Emanuel Leutze George Washington Crossing the Delaware

On December 26, 1776, General George Washington and 2,400 soldiers successfully cross the icy Delaware River just before dawn.

Perhaps unrealistic, they appear rather heroic as depicted by Emanuel Leutze in his famous 1851 painting of Washington Crossing the Delaware. Even so, the actual circumstances surrounding the iconic crossing further enhance their heroism.

Unfavorable Conditions

Christmas night, Washington’s army began preparations for a ‘surprise attack’ on the Hessian troops at their Trenton, New Jersey camp. His plan called for three separate divisions embarking on three different crossings of the river. The cold rain that accompanied them on their march to the launch points became a blustery snowstorm. As a result, only Washington’s division made it across. Worse yet, they were three hours behind schedule, endangering the entire mission.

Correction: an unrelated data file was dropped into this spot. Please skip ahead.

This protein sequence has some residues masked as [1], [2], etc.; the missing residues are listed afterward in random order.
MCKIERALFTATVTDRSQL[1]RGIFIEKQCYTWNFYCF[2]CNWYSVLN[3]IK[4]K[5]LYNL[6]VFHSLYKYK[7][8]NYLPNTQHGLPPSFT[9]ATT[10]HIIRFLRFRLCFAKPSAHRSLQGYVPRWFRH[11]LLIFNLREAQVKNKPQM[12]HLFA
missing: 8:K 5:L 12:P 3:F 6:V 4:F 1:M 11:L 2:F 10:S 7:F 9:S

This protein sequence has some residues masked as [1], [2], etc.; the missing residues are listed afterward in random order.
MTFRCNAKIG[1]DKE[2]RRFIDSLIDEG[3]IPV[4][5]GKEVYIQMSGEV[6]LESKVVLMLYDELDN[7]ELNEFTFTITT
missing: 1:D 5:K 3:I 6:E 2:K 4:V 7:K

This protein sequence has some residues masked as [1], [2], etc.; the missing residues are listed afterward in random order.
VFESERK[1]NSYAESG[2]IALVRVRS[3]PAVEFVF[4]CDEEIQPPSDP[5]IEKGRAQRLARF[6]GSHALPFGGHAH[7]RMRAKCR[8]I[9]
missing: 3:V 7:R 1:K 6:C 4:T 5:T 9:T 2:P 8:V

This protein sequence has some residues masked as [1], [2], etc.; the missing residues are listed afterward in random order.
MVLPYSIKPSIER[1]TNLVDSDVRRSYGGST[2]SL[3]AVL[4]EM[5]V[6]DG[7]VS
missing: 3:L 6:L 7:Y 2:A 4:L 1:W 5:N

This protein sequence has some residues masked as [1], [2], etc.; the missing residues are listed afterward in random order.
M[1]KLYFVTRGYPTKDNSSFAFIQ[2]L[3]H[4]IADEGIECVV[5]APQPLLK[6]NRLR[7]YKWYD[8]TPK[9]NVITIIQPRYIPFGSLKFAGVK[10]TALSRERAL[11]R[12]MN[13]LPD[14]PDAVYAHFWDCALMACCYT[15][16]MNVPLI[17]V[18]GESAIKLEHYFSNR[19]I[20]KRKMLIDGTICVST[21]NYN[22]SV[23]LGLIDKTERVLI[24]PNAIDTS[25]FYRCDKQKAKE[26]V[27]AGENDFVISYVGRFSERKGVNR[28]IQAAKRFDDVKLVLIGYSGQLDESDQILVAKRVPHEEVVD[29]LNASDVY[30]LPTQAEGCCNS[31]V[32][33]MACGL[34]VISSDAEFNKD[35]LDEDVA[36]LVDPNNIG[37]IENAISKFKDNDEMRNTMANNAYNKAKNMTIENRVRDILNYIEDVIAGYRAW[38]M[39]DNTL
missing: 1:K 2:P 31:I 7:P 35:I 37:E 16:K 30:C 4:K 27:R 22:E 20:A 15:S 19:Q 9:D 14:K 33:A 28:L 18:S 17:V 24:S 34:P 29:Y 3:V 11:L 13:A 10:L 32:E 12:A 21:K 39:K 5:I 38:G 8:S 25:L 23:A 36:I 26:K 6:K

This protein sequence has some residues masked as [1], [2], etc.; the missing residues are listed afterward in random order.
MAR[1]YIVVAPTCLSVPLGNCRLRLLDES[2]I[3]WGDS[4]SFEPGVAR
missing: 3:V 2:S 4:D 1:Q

Additionally, spies and deserters passed along advance warning to the Hessians, mitigating the crucial element of surprise. Thankfully, a Christmastime attack in a winter storm seemed unlikely.

Despite all of this, Washington remained “determined to push on at all Events.”
The pursuant victory provided a much needed morale boost for the soldiers and colonists alike.

Favorable Interpositions

Events such as these are indicative of the “signal and manifold mercies, and the favorable interpositions of his Providence which we experienced in the course and conclusion of the late war,” as President Washington wrote in his 1789 Thanksgiving Proclamation.

Clearly, he believed God was with them.

This belief is also evident in the following quote from his Inaugural Address, which inspired Our shirt, found HERE:
“No people can be bound to acknowledge and adore the invisible hand which conducts the affairs of men more than the People of the United States.”

Emanuel Leutze George Washington Crossing the Delaware

 

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